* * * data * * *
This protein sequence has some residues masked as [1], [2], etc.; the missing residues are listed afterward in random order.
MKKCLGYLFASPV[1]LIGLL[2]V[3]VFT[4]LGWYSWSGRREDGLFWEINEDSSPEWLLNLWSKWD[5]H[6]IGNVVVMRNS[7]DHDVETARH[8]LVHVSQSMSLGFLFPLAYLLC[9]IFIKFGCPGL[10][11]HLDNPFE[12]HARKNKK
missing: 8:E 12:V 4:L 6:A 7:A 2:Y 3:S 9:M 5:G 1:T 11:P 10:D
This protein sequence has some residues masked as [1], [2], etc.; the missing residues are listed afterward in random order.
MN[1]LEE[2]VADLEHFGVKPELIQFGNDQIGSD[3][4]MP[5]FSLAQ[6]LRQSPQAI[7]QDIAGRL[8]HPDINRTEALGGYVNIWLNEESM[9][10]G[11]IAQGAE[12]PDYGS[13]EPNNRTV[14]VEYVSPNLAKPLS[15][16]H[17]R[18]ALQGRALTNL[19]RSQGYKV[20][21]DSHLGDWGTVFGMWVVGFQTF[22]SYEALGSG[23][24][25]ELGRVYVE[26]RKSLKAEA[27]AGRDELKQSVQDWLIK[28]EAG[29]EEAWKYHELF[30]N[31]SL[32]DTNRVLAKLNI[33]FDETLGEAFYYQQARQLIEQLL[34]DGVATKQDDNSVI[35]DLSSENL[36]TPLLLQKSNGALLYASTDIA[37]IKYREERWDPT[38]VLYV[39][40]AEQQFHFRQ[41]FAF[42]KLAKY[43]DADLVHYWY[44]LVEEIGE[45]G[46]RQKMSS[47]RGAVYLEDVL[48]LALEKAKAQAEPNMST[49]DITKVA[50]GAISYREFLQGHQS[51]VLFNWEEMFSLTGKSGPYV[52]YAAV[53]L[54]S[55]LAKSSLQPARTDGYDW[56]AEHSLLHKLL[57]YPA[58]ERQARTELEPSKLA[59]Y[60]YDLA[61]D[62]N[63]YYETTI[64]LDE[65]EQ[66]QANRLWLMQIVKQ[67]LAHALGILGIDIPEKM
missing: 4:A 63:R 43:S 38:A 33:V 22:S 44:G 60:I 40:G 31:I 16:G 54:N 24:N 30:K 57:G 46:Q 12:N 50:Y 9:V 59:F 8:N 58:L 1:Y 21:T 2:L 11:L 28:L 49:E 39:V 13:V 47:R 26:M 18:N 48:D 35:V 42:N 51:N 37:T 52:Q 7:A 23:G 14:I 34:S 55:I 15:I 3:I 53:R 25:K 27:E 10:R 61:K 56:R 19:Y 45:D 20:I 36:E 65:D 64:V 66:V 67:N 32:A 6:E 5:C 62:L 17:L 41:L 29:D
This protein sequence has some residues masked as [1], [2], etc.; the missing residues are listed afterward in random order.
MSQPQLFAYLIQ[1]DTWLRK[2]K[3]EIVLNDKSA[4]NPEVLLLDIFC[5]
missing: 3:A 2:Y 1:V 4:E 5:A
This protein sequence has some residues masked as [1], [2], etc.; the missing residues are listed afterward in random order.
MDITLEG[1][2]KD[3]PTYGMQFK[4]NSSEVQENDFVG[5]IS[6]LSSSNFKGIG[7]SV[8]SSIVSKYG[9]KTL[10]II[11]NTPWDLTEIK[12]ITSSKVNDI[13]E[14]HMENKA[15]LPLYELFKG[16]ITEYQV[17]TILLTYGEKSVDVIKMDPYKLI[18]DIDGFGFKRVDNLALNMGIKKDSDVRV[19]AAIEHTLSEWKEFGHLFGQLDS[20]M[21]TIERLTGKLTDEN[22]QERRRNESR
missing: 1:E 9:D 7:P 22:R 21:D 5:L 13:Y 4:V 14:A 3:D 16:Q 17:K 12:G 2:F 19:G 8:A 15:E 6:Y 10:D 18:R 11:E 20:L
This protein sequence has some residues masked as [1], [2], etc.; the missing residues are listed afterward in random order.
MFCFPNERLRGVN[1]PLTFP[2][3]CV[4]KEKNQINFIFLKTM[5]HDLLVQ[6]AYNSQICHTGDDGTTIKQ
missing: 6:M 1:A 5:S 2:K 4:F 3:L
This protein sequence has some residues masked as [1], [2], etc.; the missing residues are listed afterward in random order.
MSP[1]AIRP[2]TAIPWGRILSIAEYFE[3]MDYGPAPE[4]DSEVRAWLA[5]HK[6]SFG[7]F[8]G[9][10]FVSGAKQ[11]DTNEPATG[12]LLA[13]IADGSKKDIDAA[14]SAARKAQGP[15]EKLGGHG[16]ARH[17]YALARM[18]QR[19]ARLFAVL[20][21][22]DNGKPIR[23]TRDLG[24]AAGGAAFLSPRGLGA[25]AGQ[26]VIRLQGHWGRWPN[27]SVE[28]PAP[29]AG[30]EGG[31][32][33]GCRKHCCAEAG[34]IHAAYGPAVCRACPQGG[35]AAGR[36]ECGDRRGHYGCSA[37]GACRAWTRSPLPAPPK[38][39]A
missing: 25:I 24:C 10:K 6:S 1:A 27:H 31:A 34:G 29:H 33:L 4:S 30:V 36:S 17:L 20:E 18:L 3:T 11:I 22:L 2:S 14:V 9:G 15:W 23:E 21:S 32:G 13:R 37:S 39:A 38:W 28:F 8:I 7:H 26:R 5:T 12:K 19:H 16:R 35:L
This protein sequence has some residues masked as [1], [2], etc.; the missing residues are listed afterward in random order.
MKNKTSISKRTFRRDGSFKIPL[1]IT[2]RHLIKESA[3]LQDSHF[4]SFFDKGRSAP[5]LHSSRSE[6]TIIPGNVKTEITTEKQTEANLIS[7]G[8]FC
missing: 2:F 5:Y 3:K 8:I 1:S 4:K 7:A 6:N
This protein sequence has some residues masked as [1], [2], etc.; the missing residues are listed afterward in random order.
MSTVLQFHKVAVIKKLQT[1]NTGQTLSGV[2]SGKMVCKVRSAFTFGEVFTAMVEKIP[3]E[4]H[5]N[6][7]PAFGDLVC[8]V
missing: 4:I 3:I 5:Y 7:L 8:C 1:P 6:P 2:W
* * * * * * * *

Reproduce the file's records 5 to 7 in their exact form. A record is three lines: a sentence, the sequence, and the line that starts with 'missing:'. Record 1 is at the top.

This protein sequence has some residues masked as [1], [2], etc.; the missing residues are listed afterward in random order.
MFCFPNERLRGVN[1]PLTFP[2][3]CV[4]KEKNQINFIFLKTM[5]HDLLVQ[6]AYNSQICHTGDDGTTIKQ
missing: 6:M 1:A 5:S 2:K 4:F 3:L
This protein sequence has some residues masked as [1], [2], etc.; the missing residues are listed afterward in random order.
MSP[1]AIRP[2]TAIPWGRILSIAEYFE[3]MDYGPAPE[4]DSEVRAWLA[5]HK[6]SFG[7]F[8]G[9][10]FVSGAKQ[11]DTNEPATG[12]LLA[13]IADGSKKDIDAA[14]SAARKAQGP[15]EKLGGHG[16]ARH[17]YALARM[18]QR[19]ARLFAVL[20][21][22]DNGKPIR[23]TRDLG[24]AAGGAAFLSPRGLGA[25]AGQ[26]VIRLQGHWGRWPN[27]SVE[28]PAP[29]AG[30]EGG[31][32][33]GCRKHCCAEAG[34]IHAAYGPAVCRACPQGG[35]AAGR[36]ECGDRRGHYGCSA[37]GACRAWTRSPLPAPPK[38][39]A
missing: 25:I 24:C 10:K 6:S 1:A 27:H 31:A 34:G 29:H 33:L 4:S 30:V 36:S 17:L 20:E 18:L 3:T 11:I 22:L 2:S 14:V 9:G 15:W 23:E 21:S 32:G 13:R 37:S 39:A 38:W 28:F 8:I 7:H 26:R 5:T 12:K 19:H 16:R 35:L
This protein sequence has some residues masked as [1], [2], etc.; the missing residues are listed afterward in random order.
MKNKTSISKRTFRRDGSFKIPL[1]IT[2]RHLIKESA[3]LQDSHF[4]SFFDKGRSAP[5]LHSSRSE[6]TIIPGNVKTEITTEKQTEANLIS[7]G[8]FC
missing: 2:F 5:Y 3:K 8:I 1:S 4:K 7:A 6:N